Indeed, Caroline Bingley, walking alone in the dirt brings me a sense of independence and indifference to decorum! It’s just me, alone, experiencing nature.  I am able to be present in the season outside, in the park, as well as the season inside, in my heart. Walking allows the mind to be free to think, to be unrestrained.  The body goes at its own natural rhythm, fast enough to keep warm yet gentle enough to not be tired out.  The tasks on my desk fall away.  What comes to the surface of my mind might be a memory from last year or a creative idea or a different perspective.  Emotions float away, lost in the midst of the swirling snow and darkening sky. Sometimes what comes to mind is only gratitude.  And the remembrance that gratitude is enough.

Walking in the same park every day allows me to see change. Yesterday the pond was just beginning to freeze, a thin layer of smooth ice at its shallow end.  Today, the frozen surface has expanded and a patch of snow accumulates in the center. I’m amazed by the mallard ducks, their green heads bobbing beneath the surface, seemingly unaffected by the frigid water.  Today they seem to be huddling a little closer.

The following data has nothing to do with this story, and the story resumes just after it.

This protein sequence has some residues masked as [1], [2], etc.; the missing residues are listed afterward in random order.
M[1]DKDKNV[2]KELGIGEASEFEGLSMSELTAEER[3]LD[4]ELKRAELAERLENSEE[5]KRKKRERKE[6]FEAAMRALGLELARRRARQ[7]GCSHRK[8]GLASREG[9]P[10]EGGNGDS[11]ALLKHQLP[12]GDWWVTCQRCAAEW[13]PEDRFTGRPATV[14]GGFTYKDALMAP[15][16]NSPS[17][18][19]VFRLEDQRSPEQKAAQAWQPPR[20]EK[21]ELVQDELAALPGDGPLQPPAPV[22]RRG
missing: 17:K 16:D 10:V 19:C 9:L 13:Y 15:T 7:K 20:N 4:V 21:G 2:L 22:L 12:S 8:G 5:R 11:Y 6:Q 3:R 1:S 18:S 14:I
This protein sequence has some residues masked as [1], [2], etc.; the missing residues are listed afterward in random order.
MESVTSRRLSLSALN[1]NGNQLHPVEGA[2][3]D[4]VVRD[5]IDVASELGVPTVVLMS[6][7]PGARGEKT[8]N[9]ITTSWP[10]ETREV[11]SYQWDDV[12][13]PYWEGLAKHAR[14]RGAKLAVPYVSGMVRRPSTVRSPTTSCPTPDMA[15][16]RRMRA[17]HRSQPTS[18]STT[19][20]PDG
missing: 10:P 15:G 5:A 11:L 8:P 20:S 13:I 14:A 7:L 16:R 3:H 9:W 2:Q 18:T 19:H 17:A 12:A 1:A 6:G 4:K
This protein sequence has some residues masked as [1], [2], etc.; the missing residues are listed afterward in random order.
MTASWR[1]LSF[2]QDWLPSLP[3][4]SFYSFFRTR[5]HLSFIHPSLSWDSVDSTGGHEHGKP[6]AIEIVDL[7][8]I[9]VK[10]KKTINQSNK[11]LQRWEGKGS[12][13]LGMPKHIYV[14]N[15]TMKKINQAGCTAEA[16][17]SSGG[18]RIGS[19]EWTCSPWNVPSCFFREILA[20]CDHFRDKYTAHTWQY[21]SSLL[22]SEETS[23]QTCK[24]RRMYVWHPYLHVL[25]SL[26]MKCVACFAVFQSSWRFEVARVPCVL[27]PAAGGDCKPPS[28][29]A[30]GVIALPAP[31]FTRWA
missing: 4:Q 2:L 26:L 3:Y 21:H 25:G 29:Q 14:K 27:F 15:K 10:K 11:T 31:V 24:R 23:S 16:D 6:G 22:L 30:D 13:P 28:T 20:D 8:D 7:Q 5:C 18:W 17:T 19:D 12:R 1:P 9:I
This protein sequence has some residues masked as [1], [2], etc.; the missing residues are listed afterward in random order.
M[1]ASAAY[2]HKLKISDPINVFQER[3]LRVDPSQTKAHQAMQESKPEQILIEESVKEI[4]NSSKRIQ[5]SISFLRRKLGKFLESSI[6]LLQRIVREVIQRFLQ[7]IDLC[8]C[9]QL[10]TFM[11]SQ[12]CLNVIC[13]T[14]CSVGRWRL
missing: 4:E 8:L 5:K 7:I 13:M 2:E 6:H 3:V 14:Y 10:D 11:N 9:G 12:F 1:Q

I head home, snow and dirt stuck to my boots.  My chest is warm but my gloved fingers are beginning to turn numb.  In my solitude I have refocused, come back to center.  I see the path ahead, what is important, what is not.   I open the back door, step inside and feel the warmth of being home.

For women in Jane Austin’s day, and women in 2017, the meaning of a walk outside is unchanged. In the solitude of this simple experience, she finds her center, her true path, and always finds the way back home.

 

Owl Sighting

We wake up early in an urban apartment to the sounds of trains and screeching breaks.  The street lights cast a yellow glow on the bedspread.  We toss off the warm blankets and lace up our running shoes.  Its one of the last mornings in November.  We run north on Michigan Ave, past early morning dog walkers and quiet condos.  Sparrows feed busily in the grass by the sidewalk.  They scatter at the sight of our running shoes.  We head toward the sky scrapers then turn into museum campus and run along the lake.

It’s too cloudy to see the sunrise this morning.  We watch the sky change between the clouds.  She’s warming up: deep indigo turning to soft pink and orange.  We let our breathing slow and walk towards the beach.  There’s a path near the shore.  She says the old airport used to be here, just big enough for one runway.

Between the dune grasses, on an old log, we see something fluttering in the chilly air.  Just a plastic bag we say.  Then we see a round white head swiveling on a spotted body.  Sandy colored feathers waving in sync with the dune grasses.  For a long time we watch each other. She takes to the air, her expansive wings carry her silently across the water.